Turnabout Intruder is a third season, as well as the final first-run episode of Star Trek: The Original Series. It is episode #79, production #79, written by Arthur H. Singer, based on a story by Gene Roddenberry, and directed by Herb Wallerstein. This was the last original episode of Star Trek to air on NBC.
Originally scheduled to air at 10pm on Friday, March 28, 1969, the network pre-empted it at the last minute with a special report on former president Dwight D. Eisenhower, who had died earlier that day. On June 3, 1969, after an absence of 2 months, Star Trek was brought back on a new night and time: Tuesdays at 7:30pm EDT. "Turnabout Intruder" was the first episode to be shown in this new time slot.
Overview: Kirk becomes trapped in the body of a woman bent on killing him and taking over his command under his guise.
June 20, 1948
Toast of the Town premiered. Ed Sullivan's long-running variety show premieres. Although later known simply as The Ed Sullivan Show, the series debuts as Toast of the Town.
Among the many performers who made their TV debuts on the show were Bob Hope, Lena Horne, the Beatles, and Walt Disney. Elvis Presley also made several high-profile performances on the show, in 1956 and 1957. The show ran until 1971.
June 24, 1987
Jackie Gleason died. Raised by a single mother who worked at a subway token booth in New York, Gleason dropped out of high school and began performing on the vaudeville circuit in his teens. Signed to a movie contract by the time he was 24 years old, Gleason played character roles in a handful of movies in 1941 and 1942, but found much more success in television. He became one of TV's most popular stars in a number of shows, including The Jackie Gleason Show, which ran throughout most of the 1950s and '60s.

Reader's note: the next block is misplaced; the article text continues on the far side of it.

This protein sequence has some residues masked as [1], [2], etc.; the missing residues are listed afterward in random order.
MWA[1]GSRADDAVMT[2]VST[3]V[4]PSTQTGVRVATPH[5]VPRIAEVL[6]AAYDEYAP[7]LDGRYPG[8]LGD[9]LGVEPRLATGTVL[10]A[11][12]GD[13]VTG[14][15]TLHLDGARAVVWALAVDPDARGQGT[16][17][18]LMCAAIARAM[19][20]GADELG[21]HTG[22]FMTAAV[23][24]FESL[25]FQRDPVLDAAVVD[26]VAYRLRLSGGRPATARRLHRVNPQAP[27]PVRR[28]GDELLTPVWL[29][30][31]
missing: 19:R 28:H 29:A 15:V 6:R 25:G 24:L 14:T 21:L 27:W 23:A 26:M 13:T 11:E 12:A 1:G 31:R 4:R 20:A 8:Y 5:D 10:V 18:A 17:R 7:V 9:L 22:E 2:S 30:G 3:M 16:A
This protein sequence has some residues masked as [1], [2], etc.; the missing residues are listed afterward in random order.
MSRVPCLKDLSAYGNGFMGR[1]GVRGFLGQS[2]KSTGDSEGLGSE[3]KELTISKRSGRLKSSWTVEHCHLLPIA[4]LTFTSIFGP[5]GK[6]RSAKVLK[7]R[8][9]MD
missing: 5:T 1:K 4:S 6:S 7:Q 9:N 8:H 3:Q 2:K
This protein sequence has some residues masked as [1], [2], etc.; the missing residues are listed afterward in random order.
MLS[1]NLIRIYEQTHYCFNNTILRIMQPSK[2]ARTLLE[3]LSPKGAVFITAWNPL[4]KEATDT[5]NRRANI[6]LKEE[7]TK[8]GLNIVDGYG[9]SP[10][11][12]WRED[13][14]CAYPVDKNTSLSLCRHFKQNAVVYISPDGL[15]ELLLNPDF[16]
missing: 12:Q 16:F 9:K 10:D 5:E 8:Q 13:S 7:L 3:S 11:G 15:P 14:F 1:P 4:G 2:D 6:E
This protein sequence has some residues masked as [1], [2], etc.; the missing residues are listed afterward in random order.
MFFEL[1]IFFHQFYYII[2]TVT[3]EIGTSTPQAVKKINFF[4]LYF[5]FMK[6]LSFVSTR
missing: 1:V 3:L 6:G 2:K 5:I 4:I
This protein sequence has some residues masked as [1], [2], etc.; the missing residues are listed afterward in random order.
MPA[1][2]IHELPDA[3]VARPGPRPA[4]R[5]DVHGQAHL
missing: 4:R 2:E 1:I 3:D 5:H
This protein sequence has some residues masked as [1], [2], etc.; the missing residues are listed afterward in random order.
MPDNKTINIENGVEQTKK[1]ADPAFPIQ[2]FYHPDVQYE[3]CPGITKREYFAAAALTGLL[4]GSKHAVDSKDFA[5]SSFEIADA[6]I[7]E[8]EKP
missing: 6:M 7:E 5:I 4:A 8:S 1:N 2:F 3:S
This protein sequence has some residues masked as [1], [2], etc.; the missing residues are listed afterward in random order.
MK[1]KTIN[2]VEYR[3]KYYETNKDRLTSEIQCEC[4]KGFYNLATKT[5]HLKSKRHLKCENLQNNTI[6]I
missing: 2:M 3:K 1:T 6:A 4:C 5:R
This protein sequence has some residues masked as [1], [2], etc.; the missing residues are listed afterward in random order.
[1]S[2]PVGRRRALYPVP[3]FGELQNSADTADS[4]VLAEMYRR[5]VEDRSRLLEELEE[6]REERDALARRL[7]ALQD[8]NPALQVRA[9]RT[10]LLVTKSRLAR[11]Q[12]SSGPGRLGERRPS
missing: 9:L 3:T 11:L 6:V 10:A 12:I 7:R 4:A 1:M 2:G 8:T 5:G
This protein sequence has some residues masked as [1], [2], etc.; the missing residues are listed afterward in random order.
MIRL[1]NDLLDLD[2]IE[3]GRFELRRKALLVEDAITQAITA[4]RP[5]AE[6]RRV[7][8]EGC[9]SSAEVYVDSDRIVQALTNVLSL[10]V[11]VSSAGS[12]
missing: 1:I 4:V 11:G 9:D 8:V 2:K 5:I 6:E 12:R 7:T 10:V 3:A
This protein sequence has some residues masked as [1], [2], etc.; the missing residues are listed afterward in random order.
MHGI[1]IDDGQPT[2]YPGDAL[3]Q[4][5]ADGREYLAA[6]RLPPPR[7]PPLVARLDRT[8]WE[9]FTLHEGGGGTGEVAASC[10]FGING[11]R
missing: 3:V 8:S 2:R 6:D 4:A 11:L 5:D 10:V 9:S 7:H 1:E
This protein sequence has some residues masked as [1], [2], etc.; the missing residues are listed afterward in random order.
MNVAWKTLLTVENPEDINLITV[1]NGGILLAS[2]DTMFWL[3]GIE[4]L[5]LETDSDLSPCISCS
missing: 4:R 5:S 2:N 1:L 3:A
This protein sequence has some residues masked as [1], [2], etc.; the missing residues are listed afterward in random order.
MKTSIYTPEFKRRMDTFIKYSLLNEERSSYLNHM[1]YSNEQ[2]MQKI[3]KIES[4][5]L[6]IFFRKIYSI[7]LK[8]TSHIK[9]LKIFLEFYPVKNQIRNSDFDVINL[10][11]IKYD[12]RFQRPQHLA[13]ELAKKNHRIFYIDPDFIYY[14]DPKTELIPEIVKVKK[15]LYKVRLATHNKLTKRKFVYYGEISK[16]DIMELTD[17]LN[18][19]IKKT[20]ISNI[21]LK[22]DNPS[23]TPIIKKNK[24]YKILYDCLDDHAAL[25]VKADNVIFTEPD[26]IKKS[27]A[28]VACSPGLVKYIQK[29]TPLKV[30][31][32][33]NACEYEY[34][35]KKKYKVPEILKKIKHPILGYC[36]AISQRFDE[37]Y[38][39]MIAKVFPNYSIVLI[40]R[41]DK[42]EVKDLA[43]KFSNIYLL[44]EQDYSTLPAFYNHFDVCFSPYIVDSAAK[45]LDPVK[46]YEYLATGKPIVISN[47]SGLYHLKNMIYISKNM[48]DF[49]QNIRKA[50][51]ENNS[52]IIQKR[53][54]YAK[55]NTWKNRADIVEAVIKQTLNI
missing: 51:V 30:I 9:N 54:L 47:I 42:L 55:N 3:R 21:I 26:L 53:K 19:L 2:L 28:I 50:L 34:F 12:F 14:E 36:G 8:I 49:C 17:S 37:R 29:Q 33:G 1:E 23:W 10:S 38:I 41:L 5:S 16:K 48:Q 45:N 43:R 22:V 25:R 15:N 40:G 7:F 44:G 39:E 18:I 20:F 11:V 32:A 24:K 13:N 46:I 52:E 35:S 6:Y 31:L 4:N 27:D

On the show, he created the character of Ralph Kramden, a bus driver who became the beloved star of the spin-off television show The Honeymooners.
June 25, 1993
Late Night with David Letterman airs its last episode. Offbeat comic Letterman, passed over by NBC for the host seat on The Tonight Show after Johnny Carson's retirement, left the network to launch a rival show on CBS.
David Letterman was born in Indianapolis, Indiana, in 1947. From an early age, he aspired to host his own talk show. He became a stand-up comic and a wacky weatherman on a local TV station. After years on the stand-up comedy circuit, he made his first appearance on The Tonight Show in 1978 and served as the program's guest host 50 times. In 1980, Letterman had a short-lived morning variety show, The David Letterman Show, which won two Emmys.
He launched his popular late-night TV show in 1982. His offbeat humor and goofy stunts spoofed traditional talk shows. Antics like wearing a Velcro suit and throwing himself at a wall or tossing eggs into a giant electric fan, Letterman gained a large following, especially among college students. Regular features included his "Top Ten List," "Stupid Pet Tricks," and tours of the neighborhood. He also frequently wandered with his camera into other NBC shows in progress. Over more than 11 years, the show won five Emmys and 35 nominations.
When Carson announced his retirement in 1992, Letterman and rival comic Jay Leno engaged in a heated battle for the coveted host slot. When Letterman was passed over, he left NBC for CBS, where his new program, Late Show, outperformed Leno's show almost every week in its first year. However, Leno pulled ahead the following year and maintained a strong lead.
To quote the Bicentennial Minute, "And that's the way it was".